Open Mouth... Extract Foot... Smile (or not)
On your marks, get set— as seven years of prep work comes to fruition, London is gripped by emotions of excitement and angst. The excitement: of holding a potentially memorable Games, and the economic windfall it promises to bring in its wake in these times of recession. The angst: can London cope with the Olympics?
A deathly fear of terrorism has hovered over the Games—and not without reason. It was a day after London won its Olympic bid on July 6, 2005, that suicide bombers attacked the city. Since then, it has been apparent that London 2012 will be a high-threat Games—making for the largest peacetime security operation in British history and turning London into a fortress. The fiasco with G4S, the private firm that failed to provide the promised number of security guards at the eleventh hour, has only added further pressure to the massive security operation with nearly 5,000 extra troops being pressed into service, apart from 13,000 Met Police officers. Professor Peter Sommer, a cybercrime and counter-terrorism expert at the London School of Economics, told Outlook, “Here, there are no second chances. There is a range of potential hostile people, wanting to make a point on any of the 200-odd countries participating.”
Being let down by G4S also means the army and police did not have a chance to undergo the extensive training and preparation required for such an event. “The extent of contingency plans is not publicised, but it is a fact that despite the skills of the army and police, it now needs to be translated into action. Without the necessary training and preparation they needed to go through, they have to be on the backfoot, no matter how good they are,” says Sommer. Keith Vaz, chairman of the Home Affairs Select Committee that’s been tasked with investigating the G4S scandal, told Outlook, “It’s very dangerous that G4S has not delivered, but now we have to accept the home secretary’s assurances.”
Every morning, Britain’s top ‘securocrats’ from Scotland Yard, MI5, MI6 and their respective government departments meet at the cabinet office in Whitehall, reviewing intelligence on threats, produced by staff working round the clock—40,000 people and at a cost of about £1 billion—to ensure a safe Games. All eventualities have been considered and secret plans are in place, with meticulous details like how many people would die if an airliner crashed into the Olympic stadium as opposed to if the plane were to be shot down over London by a high-velocity surface-to-air missile placed on two apartment complexes.
London is a fortress with almost impregnable skies. There are Typhoon jets on 24-hour duty at an airbase in outer London ready to buzz any aircraft that enters the no-fly zone; there are snipers to take out the pilot of a light aircraft and missiles on the ready to deal with anything larger. An aircraft carrier is anchored on the Thames, surveillance drones flittering in the skies and an 11-mile electrified fence around a ‘safe zone’ reinforced with squads of special forces and 55 teams of attack dogs.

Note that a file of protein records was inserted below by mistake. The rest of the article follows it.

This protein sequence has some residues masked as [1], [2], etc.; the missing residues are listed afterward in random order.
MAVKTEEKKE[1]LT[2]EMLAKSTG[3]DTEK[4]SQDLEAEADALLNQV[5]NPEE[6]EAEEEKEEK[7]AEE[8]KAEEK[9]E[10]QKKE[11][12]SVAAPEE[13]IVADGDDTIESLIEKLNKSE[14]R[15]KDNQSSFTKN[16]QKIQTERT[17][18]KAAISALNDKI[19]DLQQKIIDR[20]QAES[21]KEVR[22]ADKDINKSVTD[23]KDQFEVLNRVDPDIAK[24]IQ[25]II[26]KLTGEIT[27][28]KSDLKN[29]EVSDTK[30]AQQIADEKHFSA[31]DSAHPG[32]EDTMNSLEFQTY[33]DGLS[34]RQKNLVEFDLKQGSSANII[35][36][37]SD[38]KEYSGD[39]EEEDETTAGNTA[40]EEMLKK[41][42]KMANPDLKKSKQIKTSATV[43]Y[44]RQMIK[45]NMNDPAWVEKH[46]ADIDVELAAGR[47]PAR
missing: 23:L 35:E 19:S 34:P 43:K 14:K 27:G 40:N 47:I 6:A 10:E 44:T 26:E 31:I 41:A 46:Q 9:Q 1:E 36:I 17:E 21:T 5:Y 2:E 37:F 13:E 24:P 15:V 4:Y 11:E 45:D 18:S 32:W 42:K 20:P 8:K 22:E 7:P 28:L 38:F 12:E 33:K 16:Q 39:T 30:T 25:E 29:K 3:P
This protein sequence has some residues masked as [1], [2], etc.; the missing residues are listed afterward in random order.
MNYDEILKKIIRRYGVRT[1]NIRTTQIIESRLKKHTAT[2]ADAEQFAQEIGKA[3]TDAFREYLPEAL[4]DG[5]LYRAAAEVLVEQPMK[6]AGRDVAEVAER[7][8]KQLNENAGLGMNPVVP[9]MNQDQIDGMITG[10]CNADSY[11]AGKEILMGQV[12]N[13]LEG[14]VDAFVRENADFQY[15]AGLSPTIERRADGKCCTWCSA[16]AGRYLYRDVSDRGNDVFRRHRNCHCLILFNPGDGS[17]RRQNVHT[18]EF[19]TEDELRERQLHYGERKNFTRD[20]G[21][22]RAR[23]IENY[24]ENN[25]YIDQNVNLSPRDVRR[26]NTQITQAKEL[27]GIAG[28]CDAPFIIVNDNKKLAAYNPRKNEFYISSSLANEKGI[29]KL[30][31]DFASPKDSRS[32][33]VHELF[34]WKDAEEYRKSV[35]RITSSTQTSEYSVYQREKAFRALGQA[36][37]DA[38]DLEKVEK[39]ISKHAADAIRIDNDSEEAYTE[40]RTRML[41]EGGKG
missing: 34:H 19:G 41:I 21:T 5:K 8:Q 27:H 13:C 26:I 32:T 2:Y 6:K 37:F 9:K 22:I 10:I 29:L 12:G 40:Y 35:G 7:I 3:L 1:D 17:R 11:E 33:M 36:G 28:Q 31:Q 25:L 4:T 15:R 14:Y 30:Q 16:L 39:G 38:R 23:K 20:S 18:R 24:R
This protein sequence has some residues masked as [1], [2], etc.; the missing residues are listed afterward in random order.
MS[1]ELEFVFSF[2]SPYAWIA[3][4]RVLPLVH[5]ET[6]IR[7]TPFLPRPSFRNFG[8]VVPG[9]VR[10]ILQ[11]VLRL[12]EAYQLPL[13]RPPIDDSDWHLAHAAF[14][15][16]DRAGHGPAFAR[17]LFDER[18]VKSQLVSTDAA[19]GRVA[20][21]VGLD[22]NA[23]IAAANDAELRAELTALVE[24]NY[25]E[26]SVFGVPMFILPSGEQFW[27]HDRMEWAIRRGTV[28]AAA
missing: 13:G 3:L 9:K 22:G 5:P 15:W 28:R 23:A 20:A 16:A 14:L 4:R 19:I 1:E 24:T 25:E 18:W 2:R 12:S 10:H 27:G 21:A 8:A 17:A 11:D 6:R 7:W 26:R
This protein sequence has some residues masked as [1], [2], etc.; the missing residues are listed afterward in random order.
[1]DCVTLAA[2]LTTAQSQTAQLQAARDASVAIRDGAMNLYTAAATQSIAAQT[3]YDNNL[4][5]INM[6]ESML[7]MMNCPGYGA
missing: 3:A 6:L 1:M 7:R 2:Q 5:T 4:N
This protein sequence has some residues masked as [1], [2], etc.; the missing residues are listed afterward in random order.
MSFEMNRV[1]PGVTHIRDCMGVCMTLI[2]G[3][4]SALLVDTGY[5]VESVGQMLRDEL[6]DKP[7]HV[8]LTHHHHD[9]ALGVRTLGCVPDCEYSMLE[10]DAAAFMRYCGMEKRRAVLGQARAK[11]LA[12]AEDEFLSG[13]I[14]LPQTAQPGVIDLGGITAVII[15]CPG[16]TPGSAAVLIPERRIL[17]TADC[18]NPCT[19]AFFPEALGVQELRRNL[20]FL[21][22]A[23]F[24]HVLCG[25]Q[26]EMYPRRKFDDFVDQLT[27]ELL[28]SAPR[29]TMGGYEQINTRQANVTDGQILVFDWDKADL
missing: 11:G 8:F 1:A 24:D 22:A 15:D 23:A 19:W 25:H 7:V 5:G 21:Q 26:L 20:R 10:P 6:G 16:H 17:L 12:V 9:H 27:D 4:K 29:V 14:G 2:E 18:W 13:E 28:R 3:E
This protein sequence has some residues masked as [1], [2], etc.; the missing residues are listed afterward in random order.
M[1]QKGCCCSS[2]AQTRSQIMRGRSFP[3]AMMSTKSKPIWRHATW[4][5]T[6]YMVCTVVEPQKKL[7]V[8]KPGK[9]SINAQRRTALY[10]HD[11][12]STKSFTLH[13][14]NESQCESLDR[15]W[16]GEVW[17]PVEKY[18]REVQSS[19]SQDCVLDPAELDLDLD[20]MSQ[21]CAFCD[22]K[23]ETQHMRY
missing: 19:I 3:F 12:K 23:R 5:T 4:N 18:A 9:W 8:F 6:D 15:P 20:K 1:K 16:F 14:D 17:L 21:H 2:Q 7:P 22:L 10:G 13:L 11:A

While American liaison officials have scrutinised security operations, highly trained British agents have been in Pakistan working with the authorities to prevent security breaches during the Games—after reports that a crime ring in Pakistan was offering to provide fake passports and visas, and to help smuggle bogus individuals posing as members of athletes’ support teams into Olympic venues. Although the threat level is one notch lower than planned for, spies found a rise in the amount of terrorist chatter in the run-up to the Games. There also remains the unpredictable danger from cyberspace. Officials say there is a pretty high chance of ‘hacktivists’ trying to disrupt some websites attached to the Games. Have such security threats scared the athletes? An Indian athlete taking part in the Games said, “It doesn’t worry me. I only want to win a medal for my country.”
Aflame Amitabh Bachchan with the torch. (Photograph by AFP (From Outlook 06 August 2012)
The overwhelming military presence may have infused a sense of confidence to the city, but Londoners are braced for the traffic chaos. Transport for London (TFL) has warned people to avoid central London. At tube stations, volunteers began encouraging commuters to walk by handing out walking maps, ‘Why not walk it’, a week before July 27. With the Underground workers staging ‘work-to-rule’, disruptions will remain inevitable. Prime Minister David Cameron has urged Londoners to put up with the transport delays, and assured he too would use public transport. London mayor Boris Johnson, who has a lot riding on these Games, which could make or mar his political ambitions, told Outlook: “The Olympic Route Network (ORN) are a requirement of all host cities, ensuring athletes and officials get to their events on time. We have already slashed its length by one-third compared to what was originally planned and we are introducing these changes to the road network as late as possible, to minimise the impact on Londoners and businesses.”